Silence is a core part of the Catholic faith. Christians believe that by emptying your mind of all other thoughts apart from faith, it is a tool to get closer to God. But silence is a double-edged sword: for all those it helps, it binds others to secrecy, allowing systemic problems to fester. Now the Catholic Church, racked by thousands of sexual abuse allegations, must reckon with the culture of silence that has allowed these crimes to happen.
By The Grace of God, which functions something like a French version of Spotlight, looks at the highest profile sexual assault case in the country. The results are both stirring and dispiriting, an epic survey of the wide-ranging effects of pedophilia within the Catholic Church. Spanning over two hours and focusing almost equally on three victims, its an epic tale of testimony that asserts itself as one of the most important films of the year so far. Who knew Francois Ozon, patron saint of erotic thrillers, had something so important and stately in him?
We start with Alexandre (Melvil Poupaud). Molested in the 80s when he was away at scout camp, he finally decides to confront the Church about their horrific behaviour, writing endless emails to the resident therapist at his Lyon Diocese. She eventually arranges a meeting with his abuser, Father Bernard Preynat (Bernard Verley), who nakedly admits to his horrible behaviour while astonishingly playing the victim himself. He doesn’t even ask for forgiveness. Alexandre then requests an interview with Archbishop Philippe Barbarin (François Marthouret), the man who confirms his own sons. These emails are read out to us as Alexandre goes about his life, showing us the keen difference between the Church’s words and its actions. Once Alexandre confronts the reality that Preynat will not be defrocked, and is still working with children, he reluctantly files a complaint with the police.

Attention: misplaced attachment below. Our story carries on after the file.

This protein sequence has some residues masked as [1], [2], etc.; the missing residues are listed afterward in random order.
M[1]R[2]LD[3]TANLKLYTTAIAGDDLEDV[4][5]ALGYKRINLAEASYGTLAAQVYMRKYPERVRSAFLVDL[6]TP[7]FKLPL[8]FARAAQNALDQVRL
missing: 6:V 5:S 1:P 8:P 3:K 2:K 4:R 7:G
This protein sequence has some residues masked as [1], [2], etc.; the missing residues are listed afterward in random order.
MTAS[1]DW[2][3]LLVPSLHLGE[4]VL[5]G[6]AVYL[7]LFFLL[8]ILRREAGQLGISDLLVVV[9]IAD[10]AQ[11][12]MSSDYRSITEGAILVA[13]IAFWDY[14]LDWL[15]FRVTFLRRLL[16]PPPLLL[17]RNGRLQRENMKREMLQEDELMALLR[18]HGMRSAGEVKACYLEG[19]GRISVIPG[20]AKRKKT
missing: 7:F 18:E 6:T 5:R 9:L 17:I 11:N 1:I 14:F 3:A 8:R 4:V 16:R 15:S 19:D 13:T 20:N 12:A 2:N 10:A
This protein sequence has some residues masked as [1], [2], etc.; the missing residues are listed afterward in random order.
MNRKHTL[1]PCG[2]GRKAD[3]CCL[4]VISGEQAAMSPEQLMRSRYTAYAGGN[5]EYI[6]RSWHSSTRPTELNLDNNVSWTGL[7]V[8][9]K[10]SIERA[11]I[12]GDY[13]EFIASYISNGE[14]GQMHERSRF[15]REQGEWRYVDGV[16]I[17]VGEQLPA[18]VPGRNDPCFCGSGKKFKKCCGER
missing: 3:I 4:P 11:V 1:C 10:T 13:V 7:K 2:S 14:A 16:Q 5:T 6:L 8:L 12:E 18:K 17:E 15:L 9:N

From there the indignities snowball, uncovering hundreds of men who have been molested and orally raped by the priest. The screenplay is a wonder in itself, changing perspective to two very different men while never losing sight of the bigger picture. This is bold filmmaking, supported by brisk editing and a intelligent approach to depicting sexual trauma.
Everyone responds to sexual abuse differently. While some remain in the Church, others have apostatised. While others are willing to go on the record and become leaders of the cause, others do not want to talk for fear of bringing up bad memories. All of these responses are valid, By The Grace of God expertly displaying the nuances of trauma. This is no pat Oscar bait, but a serious inquisition into the reality of living with sexual abuse. Ozon doesn’t judge or editorialise, increasing the emotional effect of this movie, its epic testimony acting as a giant work of investigative journalism in its own right.
Every one of these men is a hero, and it is their story to tell. Wisely, By The Grace of God focuses little on the interior psychology of Preynat. You should not rationalise or explain these actions. You should only seek justice for their effects. And this is where the law is up against the vast power of the Church, ranging all the way from Boston (home of Spotlight) to Benedictine Monasteries in England to the upper echelons of the Vatican itself. With the decision against Barbarin to be declared on March 7 (there is no court date for Preynat), it’s hard to say whether or not these men will find the justice they seek. Yet regardless of the decision, it declares that the culture of silence must be abolished. In that respect, its gripping, urgent filmmaking. Let’s hope the Catholic Church pays heed.